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Changing Role of the Youth Court Judge

NCJ Number
European Journal on Criminal Policy and Research Volume: 7 Issue: 3 Dated: 1999 Pages: 363-393
Lucien A. Beaulieu; Carla Cesaroni
Date Published
31 pages
This article discusses the traditional role of the judge, the unique role of the youth court judge and how history has and is likely to continue to define and influence this role.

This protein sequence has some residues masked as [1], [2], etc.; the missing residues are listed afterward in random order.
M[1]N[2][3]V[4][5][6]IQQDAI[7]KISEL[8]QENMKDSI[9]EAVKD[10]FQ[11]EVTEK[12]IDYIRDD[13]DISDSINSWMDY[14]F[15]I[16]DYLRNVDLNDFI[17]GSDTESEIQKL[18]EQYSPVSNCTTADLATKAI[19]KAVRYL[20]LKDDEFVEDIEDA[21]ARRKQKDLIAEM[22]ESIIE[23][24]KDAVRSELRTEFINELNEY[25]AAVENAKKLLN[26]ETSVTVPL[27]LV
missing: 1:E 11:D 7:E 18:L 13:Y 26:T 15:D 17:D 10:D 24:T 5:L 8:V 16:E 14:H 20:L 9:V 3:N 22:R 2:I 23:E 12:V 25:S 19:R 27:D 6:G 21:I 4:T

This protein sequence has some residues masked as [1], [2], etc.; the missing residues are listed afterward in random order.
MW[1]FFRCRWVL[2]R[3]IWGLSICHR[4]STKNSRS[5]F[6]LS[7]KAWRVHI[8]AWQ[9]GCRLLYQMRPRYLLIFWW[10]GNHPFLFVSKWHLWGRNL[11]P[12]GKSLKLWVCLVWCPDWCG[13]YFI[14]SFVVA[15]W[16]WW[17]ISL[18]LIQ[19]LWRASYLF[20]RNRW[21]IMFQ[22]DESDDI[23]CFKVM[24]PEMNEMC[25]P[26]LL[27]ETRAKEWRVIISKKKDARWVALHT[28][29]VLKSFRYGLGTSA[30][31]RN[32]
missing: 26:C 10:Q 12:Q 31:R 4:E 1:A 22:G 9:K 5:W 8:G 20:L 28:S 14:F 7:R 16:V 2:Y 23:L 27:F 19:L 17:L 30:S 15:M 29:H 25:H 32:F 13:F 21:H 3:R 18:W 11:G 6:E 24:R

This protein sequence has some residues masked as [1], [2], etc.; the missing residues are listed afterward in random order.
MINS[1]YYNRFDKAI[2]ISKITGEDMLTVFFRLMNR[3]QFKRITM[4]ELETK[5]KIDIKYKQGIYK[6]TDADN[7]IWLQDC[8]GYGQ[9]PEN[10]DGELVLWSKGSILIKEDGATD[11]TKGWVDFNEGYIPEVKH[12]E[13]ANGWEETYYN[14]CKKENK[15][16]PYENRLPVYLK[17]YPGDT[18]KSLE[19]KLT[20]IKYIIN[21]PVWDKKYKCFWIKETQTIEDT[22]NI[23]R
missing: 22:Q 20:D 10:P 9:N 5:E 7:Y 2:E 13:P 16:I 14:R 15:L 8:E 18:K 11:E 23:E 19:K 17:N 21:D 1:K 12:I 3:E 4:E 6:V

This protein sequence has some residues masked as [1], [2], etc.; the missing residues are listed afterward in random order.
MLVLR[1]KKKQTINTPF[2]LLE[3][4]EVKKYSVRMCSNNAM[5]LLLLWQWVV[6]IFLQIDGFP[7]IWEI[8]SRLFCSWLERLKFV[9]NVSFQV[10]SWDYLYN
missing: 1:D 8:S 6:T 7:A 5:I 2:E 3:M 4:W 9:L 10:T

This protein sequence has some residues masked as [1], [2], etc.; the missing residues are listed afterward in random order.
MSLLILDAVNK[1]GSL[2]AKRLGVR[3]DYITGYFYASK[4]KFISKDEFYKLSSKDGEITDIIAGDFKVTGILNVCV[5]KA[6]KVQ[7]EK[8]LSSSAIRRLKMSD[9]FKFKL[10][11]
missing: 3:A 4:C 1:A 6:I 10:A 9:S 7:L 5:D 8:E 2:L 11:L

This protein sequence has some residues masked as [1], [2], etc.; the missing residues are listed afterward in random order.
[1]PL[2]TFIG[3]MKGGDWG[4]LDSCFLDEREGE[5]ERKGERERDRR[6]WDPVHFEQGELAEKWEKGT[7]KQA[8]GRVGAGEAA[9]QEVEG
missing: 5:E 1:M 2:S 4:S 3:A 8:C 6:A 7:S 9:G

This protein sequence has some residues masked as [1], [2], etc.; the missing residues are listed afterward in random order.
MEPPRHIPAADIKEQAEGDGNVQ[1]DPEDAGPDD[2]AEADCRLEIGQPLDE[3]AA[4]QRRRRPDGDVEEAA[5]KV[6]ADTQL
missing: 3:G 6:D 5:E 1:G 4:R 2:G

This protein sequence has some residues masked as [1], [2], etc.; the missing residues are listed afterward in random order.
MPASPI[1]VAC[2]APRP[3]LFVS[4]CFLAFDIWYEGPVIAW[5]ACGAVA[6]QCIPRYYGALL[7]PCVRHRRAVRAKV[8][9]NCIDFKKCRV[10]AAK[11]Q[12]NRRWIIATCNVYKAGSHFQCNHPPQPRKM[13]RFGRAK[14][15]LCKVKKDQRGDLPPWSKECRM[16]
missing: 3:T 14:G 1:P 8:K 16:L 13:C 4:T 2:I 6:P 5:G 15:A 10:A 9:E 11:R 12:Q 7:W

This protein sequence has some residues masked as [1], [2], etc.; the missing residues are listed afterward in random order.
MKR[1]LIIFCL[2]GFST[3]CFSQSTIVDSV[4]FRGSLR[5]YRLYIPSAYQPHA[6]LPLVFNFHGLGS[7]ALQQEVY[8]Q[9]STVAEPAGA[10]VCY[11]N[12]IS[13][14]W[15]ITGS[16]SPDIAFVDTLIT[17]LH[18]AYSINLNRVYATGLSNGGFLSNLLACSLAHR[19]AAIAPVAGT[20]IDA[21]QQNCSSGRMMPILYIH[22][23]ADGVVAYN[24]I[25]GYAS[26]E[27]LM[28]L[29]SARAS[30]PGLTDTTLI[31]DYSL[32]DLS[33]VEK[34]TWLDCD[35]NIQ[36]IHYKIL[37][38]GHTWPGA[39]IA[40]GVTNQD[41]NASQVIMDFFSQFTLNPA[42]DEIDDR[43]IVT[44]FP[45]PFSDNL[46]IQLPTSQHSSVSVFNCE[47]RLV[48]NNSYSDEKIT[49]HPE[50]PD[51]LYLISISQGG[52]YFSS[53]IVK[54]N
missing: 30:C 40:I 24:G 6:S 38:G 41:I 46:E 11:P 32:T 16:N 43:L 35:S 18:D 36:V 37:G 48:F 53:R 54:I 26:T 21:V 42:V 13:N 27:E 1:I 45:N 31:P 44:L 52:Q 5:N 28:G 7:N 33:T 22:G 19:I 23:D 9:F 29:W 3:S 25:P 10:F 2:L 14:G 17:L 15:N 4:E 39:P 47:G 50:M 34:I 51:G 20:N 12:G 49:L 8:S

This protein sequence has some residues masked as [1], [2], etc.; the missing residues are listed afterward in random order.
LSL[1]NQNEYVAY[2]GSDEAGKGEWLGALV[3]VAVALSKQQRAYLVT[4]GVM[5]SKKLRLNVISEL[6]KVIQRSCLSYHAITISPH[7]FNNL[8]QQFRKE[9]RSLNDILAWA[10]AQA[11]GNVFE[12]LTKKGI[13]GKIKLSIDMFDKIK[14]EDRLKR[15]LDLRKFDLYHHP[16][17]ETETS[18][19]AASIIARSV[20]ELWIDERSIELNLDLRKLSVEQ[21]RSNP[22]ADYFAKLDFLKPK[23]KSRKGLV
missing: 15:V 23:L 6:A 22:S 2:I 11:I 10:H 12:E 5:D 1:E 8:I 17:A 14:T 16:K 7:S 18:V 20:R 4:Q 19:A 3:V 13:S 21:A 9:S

There is a need for pluralism in the youth justice system and acceptance of its limits. The youth court and the youth court judge need to let other people try to get on with the job of solving basic social problems. The youth courts should confine themselves to cases of youthful lawbreakers and perfect their functioning in this field before seeking to enforce more general standards of child behavior or to function as general social agencies for children. If a youth is apparently at risk and appears to require protection and treatment, the solution must be found elsewhere. The criminal process cannot and must not be used and abused as a door of entry for treatment of personal and family dysfunction unless related to a legitimately proven criminal offense. The article emphasizes that young offenders are potential resources and any action taken regarding them should enhance that potential in order to further the long-term interests of the community. Note, references